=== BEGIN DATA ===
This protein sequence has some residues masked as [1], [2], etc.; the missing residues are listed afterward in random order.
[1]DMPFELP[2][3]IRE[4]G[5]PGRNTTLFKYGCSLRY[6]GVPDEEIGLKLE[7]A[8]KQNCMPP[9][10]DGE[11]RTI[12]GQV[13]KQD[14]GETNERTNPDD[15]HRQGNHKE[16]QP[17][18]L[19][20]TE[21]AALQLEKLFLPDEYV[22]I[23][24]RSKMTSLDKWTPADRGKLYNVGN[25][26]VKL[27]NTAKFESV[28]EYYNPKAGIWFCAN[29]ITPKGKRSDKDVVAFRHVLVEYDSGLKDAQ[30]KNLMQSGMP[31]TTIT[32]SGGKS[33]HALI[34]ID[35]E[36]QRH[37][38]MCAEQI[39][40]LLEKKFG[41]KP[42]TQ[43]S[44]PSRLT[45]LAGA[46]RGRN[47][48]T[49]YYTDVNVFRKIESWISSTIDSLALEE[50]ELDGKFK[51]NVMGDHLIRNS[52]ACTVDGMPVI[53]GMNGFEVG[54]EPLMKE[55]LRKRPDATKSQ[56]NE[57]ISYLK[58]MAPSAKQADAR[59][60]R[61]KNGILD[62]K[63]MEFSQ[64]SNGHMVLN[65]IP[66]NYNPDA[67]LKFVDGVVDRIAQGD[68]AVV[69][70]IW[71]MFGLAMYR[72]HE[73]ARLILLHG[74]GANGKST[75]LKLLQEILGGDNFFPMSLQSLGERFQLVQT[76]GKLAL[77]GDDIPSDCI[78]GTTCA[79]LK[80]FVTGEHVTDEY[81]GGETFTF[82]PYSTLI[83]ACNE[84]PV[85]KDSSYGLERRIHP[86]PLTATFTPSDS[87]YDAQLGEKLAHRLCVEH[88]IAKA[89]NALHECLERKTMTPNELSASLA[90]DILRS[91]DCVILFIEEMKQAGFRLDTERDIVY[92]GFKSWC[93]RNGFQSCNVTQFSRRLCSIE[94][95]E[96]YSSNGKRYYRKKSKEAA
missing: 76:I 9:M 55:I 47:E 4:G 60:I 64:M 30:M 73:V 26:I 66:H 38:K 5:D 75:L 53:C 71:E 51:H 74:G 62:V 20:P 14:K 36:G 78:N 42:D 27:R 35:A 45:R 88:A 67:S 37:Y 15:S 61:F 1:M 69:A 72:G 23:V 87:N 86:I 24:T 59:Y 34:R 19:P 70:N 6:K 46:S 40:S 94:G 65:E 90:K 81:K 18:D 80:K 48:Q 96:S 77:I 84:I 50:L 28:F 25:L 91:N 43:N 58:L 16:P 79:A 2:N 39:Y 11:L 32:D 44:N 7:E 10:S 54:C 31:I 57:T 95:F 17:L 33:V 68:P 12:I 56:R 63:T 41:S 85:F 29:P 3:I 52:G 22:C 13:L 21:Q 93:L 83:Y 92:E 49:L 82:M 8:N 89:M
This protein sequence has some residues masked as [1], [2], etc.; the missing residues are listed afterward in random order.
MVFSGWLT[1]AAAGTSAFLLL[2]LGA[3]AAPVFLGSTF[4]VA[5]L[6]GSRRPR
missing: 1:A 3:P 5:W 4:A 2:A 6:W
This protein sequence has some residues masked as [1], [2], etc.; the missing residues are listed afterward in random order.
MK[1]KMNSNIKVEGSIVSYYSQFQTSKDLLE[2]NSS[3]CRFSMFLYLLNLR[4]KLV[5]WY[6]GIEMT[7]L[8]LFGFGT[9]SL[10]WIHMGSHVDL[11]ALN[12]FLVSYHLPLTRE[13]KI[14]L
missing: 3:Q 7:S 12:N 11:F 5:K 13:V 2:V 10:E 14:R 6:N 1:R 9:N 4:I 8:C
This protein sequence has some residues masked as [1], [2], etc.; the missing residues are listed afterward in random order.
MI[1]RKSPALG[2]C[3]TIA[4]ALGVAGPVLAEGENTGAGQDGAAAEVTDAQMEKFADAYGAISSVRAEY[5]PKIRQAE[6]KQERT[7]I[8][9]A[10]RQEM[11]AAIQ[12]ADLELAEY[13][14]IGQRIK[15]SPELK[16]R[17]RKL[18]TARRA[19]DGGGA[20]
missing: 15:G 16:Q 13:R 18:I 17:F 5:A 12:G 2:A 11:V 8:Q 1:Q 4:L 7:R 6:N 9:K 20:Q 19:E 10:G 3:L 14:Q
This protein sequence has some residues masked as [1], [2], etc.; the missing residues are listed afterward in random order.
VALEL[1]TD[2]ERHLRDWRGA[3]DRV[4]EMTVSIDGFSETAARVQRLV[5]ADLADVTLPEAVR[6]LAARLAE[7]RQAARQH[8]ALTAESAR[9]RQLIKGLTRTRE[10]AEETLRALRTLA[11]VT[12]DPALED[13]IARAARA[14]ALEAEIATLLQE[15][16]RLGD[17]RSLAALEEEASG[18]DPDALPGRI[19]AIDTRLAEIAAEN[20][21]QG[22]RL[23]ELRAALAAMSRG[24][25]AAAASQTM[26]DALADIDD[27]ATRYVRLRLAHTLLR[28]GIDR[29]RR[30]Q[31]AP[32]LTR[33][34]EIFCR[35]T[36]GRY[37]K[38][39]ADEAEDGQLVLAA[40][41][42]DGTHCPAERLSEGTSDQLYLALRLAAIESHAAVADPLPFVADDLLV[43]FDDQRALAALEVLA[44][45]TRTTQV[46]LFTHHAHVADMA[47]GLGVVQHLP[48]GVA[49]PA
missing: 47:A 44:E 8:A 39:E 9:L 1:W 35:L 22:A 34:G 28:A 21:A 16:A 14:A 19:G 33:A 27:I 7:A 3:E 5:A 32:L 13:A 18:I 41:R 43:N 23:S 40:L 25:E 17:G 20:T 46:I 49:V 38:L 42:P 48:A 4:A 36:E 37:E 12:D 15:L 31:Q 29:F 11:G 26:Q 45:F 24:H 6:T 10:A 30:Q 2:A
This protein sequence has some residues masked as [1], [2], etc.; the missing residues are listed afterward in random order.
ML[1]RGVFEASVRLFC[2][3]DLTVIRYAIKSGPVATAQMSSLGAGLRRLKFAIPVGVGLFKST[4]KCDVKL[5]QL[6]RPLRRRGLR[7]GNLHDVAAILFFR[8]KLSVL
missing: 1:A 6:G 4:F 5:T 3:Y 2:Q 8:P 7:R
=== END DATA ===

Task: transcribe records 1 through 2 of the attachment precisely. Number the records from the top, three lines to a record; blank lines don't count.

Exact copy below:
This protein sequence has some residues masked as [1], [2], etc.; the missing residues are listed afterward in random order.
[1]DMPFELP[2][3]IRE[4]G[5]PGRNTTLFKYGCSLRY[6]GVPDEEIGLKLE[7]A[8]KQNCMPP[9][10]DGE[11]RTI[12]GQV[13]KQD[14]GETNERTNPDD[15]HRQGNHKE[16]QP[17][18]L[19][20]TE[21]AALQLEKLFLPDEYV[22]I[23][24]RSKMTSLDKWTPADRGKLYNVGN[25][26]VKL[27]NTAKFESV[28]EYYNPKAGIWFCAN[29]ITPKGKRSDKDVVAFRHVLVEYDSGLKDAQ[30]KNLMQSGMP[31]TTIT[32]SGGKS[33]HALI[34]ID[35]E[36]QRH[37][38]MCAEQI[39][40]LLEKKFG[41]KP[42]TQ[43]S[44]PSRLT[45]LAGA[46]RGRN[47][48]T[49]YYTDVNVFRKIESWISSTIDSLALEE[50]ELDGKFK[51]NVMGDHLIRNS[52]ACTVDGMPVI[53]GMNGFEVG[54]EPLMKE[55]LRKRPDATKSQ[56]NE[57]ISYLK[58]MAPSAKQADAR[59][60]R[61]KNGILD[62]K[63]MEFSQ[64]SNGHMVLN[65]IP[66]NYNPDA[67]LKFVDGVVDRIAQGD[68]AVV[69][70]IW[71]MFGLAMYR[72]HE[73]ARLILLHG[74]GANGKST[75]LKLLQEILGGDNFFPMSLQSLGERFQLVQT[76]GKLAL[77]GDDIPSDCI[78]GTTCA[79]LK[80]FVTGEHVTDEY[81]GGETFTF[82]PYSTLI[83]ACNE[84]PV[85]KDSSYGLERRIHP[86]PLTATFTPSDS[87]YDAQLGEKLAHRLCVEH[88]IAKA[89]NALHECLERKTMTPNELSASLA[90]DILRS[91]DCVILFIEEMKQAGFRLDTERDIVY[92]GFKSWC[93]RNGFQSCNVTQFSRRLCSIE[94][95]E[96]YSSNGKRYYRKKSKEAA
missing: 76:I 9:M 55:I 47:E 4:G 60:I 64:M 30:M 73:V 26:I 66:H 38:K 5:D 75:L 53:C 71:E 51:H 74:G 62:V 20:P 14:K 36:G 78:N 42:D 27:R 35:A 45:R 88:A 67:S 37:Y 15:S 61:F 1:M 69:A 72:G 23:V 87:N 86:I 24:T 59:Y 34:R 19:P 70:N 6:K 46:S 40:S 94:G 65:E 90:K 81:K 18:D 80:K 48:Q 96:S 77:I 84:I 50:L 28:F 25:L 91:N 43:N 58:L 16:P 79:A 2:N 39:Y 11:L 32:D 44:N 7:E 10:S 54:C 31:I 57:T 95:F 17:L 33:V 68:P 12:I 56:R 63:T 41:S 85:F 29:P 3:I 52:G 22:C 13:L 21:Q 93:L 83:Y 92:E 49:L 82:M 8:N 89:M
This protein sequence has some residues masked as [1], [2], etc.; the missing residues are listed afterward in random order.
MVFSGWLT[1]AAAGTSAFLLL[2]LGA[3]AAPVFLGSTF[4]VA[5]L[6]GSRRPR
missing: 1:A 3:P 5:W 4:A 2:A 6:W